Walter Cronkite said “journalism is what we need to make democracy work.”
But American journalism finds itself in a perilous place: Newspapers have shed half their newsroom jobs in just over a decade, leaving local news outlets able to cover a fraction of the issues they once could. New models to keep local journalism alive are springing up. In New Hampshire, one model involves dropping age-old competition in favor of collaboration.
The Granite State News Collaborative is a group of about 20 media and educational outlets that share content that can be localized to their regions.
When COVID hit and the economic shutdown reverberated through newsrooms, reporters and editors took pay cuts or were furloughed, and print editions were suspended. “But you still have to produce the news during a pandemic,” said Collaborative Executive Director Melanie Plenda. “That’s when people need us.”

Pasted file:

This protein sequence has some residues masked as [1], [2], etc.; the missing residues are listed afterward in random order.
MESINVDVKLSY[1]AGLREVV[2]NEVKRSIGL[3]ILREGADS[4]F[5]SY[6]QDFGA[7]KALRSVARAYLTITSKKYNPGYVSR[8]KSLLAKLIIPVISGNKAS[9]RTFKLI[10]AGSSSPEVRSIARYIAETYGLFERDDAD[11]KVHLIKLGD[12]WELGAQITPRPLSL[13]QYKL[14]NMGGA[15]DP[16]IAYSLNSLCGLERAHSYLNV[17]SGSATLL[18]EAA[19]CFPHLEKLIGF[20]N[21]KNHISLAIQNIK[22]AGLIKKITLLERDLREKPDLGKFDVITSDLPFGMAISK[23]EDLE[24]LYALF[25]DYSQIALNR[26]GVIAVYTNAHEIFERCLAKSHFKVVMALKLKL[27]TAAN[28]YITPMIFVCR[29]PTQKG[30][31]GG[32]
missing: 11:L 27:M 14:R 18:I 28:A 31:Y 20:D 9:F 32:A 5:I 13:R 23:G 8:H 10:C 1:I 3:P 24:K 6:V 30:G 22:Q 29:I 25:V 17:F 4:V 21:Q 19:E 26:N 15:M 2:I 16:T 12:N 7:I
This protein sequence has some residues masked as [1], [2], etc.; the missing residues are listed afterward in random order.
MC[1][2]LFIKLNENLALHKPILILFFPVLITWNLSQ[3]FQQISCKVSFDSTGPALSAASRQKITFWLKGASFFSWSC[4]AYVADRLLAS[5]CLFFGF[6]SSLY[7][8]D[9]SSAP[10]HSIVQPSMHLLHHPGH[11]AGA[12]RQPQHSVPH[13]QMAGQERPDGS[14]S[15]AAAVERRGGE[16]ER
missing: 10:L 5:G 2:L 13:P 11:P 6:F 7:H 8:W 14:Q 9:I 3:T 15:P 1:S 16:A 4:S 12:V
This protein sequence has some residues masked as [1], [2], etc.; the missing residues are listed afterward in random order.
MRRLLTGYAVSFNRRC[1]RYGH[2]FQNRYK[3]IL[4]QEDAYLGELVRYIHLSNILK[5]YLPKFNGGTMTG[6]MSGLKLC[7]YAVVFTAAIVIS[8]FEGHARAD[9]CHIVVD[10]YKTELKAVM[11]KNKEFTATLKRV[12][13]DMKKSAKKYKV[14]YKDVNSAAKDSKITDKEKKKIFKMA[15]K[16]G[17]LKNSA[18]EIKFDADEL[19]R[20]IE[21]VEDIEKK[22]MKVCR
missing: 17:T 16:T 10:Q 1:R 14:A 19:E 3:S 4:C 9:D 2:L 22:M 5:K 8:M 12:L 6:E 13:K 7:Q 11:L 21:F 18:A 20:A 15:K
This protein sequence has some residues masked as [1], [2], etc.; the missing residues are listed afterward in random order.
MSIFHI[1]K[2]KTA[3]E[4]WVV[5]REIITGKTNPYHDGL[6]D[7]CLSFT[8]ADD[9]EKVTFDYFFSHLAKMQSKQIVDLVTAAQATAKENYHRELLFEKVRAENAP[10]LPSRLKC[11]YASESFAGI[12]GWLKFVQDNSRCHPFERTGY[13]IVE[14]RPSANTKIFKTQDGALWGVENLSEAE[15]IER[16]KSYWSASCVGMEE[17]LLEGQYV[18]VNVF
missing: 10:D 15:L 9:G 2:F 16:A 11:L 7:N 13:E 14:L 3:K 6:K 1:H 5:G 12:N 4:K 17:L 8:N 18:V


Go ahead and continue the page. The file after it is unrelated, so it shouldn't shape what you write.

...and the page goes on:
A grant helped the Collaborative to hire laid-off journalists as freelancers — and to raise additional funds.
Stories with important public health news and information related to COVID were shared daily.
Recognizing a “news desert” for Spanish-speakers in New Hampshire, the Collaborative worked with New Hampshire Public Radio to help launch “¿Qué Hay de Nuevo, New Hampshire?” (“What’s New, New Hampshire?”), a Spanish-language broadcast initially focused on distributing critical public health news. The Collaborative has undertaken a multiyear project on race and equity, examining systems and policies in New Hampshire that have disproportionate impacts on communities of color.
Cronkite again: “I worry that we’re not getting enough of the news that we need to make informed judgments as citizens.” The News Collaborative is helping people in New Hampshire get more of the news they need to do just that.